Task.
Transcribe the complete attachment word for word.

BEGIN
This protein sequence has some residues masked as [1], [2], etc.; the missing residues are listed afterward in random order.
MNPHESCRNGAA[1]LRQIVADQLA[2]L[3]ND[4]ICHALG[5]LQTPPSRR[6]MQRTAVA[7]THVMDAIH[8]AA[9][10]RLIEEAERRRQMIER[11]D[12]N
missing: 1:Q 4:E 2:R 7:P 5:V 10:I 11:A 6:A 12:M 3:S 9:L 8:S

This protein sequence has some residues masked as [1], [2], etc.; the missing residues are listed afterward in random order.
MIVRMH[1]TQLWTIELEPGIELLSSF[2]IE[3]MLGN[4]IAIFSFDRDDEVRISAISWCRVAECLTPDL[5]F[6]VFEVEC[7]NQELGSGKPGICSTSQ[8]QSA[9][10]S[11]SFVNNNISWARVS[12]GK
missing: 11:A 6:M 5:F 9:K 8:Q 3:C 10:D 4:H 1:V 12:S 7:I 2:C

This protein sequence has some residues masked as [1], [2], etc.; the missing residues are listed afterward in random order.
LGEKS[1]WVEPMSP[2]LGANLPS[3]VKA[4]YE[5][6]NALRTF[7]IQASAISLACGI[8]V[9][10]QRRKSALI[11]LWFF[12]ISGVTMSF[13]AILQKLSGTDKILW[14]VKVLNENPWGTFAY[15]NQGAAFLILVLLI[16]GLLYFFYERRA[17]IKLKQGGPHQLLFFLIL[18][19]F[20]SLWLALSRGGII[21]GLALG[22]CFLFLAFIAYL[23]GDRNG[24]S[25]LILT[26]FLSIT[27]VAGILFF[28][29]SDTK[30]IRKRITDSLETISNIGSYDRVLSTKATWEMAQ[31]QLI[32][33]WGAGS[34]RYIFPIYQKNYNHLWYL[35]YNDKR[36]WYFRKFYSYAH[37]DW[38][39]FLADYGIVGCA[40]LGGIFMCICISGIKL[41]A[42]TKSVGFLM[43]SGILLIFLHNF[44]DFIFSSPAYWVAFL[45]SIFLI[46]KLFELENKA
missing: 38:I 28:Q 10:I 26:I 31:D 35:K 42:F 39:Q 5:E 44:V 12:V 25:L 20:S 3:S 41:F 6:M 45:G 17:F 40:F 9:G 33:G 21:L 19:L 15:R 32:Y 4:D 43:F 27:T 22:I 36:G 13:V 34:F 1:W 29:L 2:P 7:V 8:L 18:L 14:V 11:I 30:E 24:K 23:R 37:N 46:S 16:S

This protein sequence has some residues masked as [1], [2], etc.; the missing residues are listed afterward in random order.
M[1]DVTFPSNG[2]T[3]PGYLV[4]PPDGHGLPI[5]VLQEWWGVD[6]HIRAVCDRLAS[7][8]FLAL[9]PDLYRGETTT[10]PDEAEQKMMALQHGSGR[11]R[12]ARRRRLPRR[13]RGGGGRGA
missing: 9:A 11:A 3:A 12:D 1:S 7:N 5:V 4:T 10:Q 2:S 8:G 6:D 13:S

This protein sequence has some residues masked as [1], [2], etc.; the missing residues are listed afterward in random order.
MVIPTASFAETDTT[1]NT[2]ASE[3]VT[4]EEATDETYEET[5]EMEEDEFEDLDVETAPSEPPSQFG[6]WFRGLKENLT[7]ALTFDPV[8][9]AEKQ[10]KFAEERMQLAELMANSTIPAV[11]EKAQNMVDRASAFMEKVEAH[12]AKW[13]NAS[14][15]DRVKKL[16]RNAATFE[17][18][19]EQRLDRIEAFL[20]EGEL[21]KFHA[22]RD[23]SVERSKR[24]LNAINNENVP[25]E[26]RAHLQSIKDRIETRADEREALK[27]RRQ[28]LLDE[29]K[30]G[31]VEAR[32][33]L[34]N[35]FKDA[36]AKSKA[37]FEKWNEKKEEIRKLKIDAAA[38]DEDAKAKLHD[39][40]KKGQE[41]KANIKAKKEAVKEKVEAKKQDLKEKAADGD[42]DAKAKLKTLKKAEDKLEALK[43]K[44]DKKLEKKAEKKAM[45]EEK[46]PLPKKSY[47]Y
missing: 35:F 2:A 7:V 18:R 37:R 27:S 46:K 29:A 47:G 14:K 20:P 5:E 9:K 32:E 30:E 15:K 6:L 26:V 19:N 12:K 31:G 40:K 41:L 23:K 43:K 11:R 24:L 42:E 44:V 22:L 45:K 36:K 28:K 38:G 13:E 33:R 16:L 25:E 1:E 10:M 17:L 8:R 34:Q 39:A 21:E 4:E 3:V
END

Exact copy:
This protein sequence has some residues masked as [1], [2], etc.; the missing residues are listed afterward in random order.
MNPHESCRNGAA[1]LRQIVADQLA[2]L[3]ND[4]ICHALG[5]LQTPPSRR[6]MQRTAVA[7]THVMDAIH[8]AA[9][10]RLIEEAERRRQMIER[11]D[12]N
missing: 1:Q 4:E 2:R 7:P 5:V 10:I 11:A 6:A 12:M 3:S 9:L 8:S

This protein sequence has some residues masked as [1], [2], etc.; the missing residues are listed afterward in random order.
MIVRMH[1]TQLWTIELEPGIELLSSF[2]IE[3]MLGN[4]IAIFSFDRDDEVRISAISWCRVAECLTPDL[5]F[6]VFEVEC[7]NQELGSGKPGICSTSQ[8]QSA[9][10]S[11]SFVNNNISWARVS[12]GK
missing: 11:A 6:M 5:F 9:K 8:Q 3:C 10:D 4:H 1:V 12:S 7:I 2:C

This protein sequence has some residues masked as [1], [2], etc.; the missing residues are listed afterward in random order.
LGEKS[1]WVEPMSP[2]LGANLPS[3]VKA[4]YE[5][6]NALRTF[7]IQASAISLACGI[8]V[9][10]QRRKSALI[11]LWFF[12]ISGVTMSF[13]AILQKLSGTDKILW[14]VKVLNENPWGTFAY[15]NQGAAFLILVLLI[16]GLLYFFYERRA[17]IKLKQGGPHQLLFFLIL[18][19]F[20]SLWLALSRGGII[21]GLALG[22]CFLFLAFIAYL[23]GDRNG[24]S[25]LILT[26]FLSIT[27]VAGILFF[28][29]SDTK[30]IRKRITDSLETISNIGSYDRVLSTKATWEMAQ[31]QLI[32][33]WGAGS[34]RYIFPIYQKNYNHLWYL[35]YNDKR[36]WYFRKFYSYAH[37]DW[38][39]FLADYGIVGCA[40]LGGIFMCICISGIKL[41]A[42]TKSVGFLM[43]SGILLIFLHNF[44]DFIFSSPAYWVAFL[45]SIFLI[46]KLFELENKA
missing: 38:I 28:Q 10:I 26:I 31:D 35:K 42:F 39:Q 5:E 44:V 12:V 25:L 20:S 3:S 41:F 6:M 45:G 17:F 40:F 9:G 33:G 21:L 19:L 15:R 32:Y 4:D 43:F 27:T 22:I 36:G 13:V 34:F 1:W 29:L 2:P 7:V 8:L 18:L 14:V 11:I 30:E 24:K 23:R 37:N 46:S 16:S

This protein sequence has some residues masked as [1], [2], etc.; the missing residues are listed afterward in random order.
M[1]DVTFPSNG[2]T[3]PGYLV[4]PPDGHGLPI[5]VLQEWWGVD[6]HIRAVCDRLAS[7][8]FLAL[9]PDLYRGETTT[10]PDEAEQKMMALQHGSGR[11]R[12]ARRRRLPRR[13]RGGGGRGA
missing: 9:A 11:A 3:A 12:D 1:S 7:N 5:V 4:T 10:Q 2:S 8:G 6:D 13:S

This protein sequence has some residues masked as [1], [2], etc.; the missing residues are listed afterward in random order.
MVIPTASFAETDTT[1]NT[2]ASE[3]VT[4]EEATDETYEET[5]EMEEDEFEDLDVETAPSEPPSQFG[6]WFRGLKENLT[7]ALTFDPV[8][9]AEKQ[10]KFAEERMQLAELMANSTIPAV[11]EKAQNMVDRASAFMEKVEAH[12]AKW[13]NAS[14][15]DRVKKL[16]RNAATFE[17][18][19]EQRLDRIEAFL[20]EGEL[21]KFHA[22]RD[23]SVERSKR[24]LNAINNENVP[25]E[26]RAHLQSIKDRIETRADEREALK[27]RRQ[28]LLDE[29]K[30]G[31]VEAR[32][33]L[34]N[35]FKDA[36]AKSKA[37]FEKWNEKKEEIRKLKIDAAA[38]DEDAKAKLHD[39][40]KKGQE[41]KANIKAKKEAVKEKVEAKKQDLKEKAADGD[42]DAKAKLKTLKKAEDKLEALK[43]K[44]DKKLEKKAEKKAM[45]EEK[46]PLPKKSY[47]Y
missing: 35:F 2:A 7:V 18:R 37:R 27:S 46:K 29:A 47:G 14:K 20:P 5:E 9:K 32:E 30:E 15:K 6:L 26:V 19:N 12:K 31:G 40:K 41:L 23:K 43:K 11:R 24:L 42:E 44:V 22:L 45:K 36:K 28:K 38:G 13:E 33:R 16:L 25:E 1:E 10:M 17:L 8:R 34:Q 39:A 21:E 4:E 3:V